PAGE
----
I feel like I would if I had been, say, a junior associate in the company that designed and built the Titanic. When I first saw the plans for the ship (this might correspond, in Mesopotamian terms, to the US organized coup that replaced a legitimate, secular government in Iran with a brutal dictator back in 1953), I sent an urgent memo to the bosses explaining why the whole concept is a mistake.
At each stage of the construction of the vessel, I spoke out against it, explaining over and over, and in great technical detail, why the project is doomed.
But to no avail.
When the ship was finally launched, I was able to persuade the powers that be, by dint of a last desperate memo, to take a South Atlantic route - given the time of year. I explained about the multiplier effects of momentum for the umpteenth time, but this time it seemed like I finally got through (Bush going to the UN (or pretending to) before the Iraq invasion).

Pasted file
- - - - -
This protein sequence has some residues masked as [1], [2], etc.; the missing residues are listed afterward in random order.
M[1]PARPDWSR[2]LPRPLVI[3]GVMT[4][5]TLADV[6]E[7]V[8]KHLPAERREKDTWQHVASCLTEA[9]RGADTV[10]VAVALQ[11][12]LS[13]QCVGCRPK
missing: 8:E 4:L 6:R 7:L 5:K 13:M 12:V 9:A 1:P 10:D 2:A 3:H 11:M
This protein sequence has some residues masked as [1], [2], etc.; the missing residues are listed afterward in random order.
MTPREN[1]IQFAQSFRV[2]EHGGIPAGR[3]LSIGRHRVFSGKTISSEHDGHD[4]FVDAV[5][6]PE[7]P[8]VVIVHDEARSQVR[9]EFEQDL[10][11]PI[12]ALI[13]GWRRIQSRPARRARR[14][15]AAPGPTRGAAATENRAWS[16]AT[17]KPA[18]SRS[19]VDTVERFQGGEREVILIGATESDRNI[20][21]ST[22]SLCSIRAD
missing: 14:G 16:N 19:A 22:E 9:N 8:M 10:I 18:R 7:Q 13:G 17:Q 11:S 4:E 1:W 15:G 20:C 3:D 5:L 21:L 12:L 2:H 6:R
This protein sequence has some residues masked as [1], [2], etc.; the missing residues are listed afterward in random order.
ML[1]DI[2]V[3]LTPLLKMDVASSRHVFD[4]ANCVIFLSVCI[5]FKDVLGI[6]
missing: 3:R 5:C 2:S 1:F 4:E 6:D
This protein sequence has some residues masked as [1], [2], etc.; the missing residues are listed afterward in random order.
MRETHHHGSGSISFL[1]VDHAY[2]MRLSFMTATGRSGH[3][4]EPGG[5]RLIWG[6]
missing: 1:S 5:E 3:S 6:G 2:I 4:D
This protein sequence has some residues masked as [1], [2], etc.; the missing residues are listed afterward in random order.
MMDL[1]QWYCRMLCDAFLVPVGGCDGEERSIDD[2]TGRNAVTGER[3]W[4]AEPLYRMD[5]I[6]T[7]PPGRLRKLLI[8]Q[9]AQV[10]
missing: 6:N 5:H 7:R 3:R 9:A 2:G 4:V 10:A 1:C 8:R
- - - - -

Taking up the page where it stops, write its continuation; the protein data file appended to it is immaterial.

But as the Titanic leaves harbor and sails out to sea (with me on it), I overhear the Captain and senior management reverse that decision and set sail for northern waters instead. I beg and plead and yell and scream, but they are bloated with hubris, convinced of the epochal invincibility of their project.
When the Titanic hits the iceberg and begins to sink, just as I had predicted all along, they turn on me in rage and frustration, because at THAT point I have nothing much to suggest, besides obvious things about efficient lifeboat deployment. "How irresponsible of you," they say. "Stop playing the blame game, step up to the plate - tell us your plan for success, tell us what we should do NOW?"
"Uh, well, let's see..." I reply, "How about I take tenor and you take bass for a chorus of Rock of Ages?"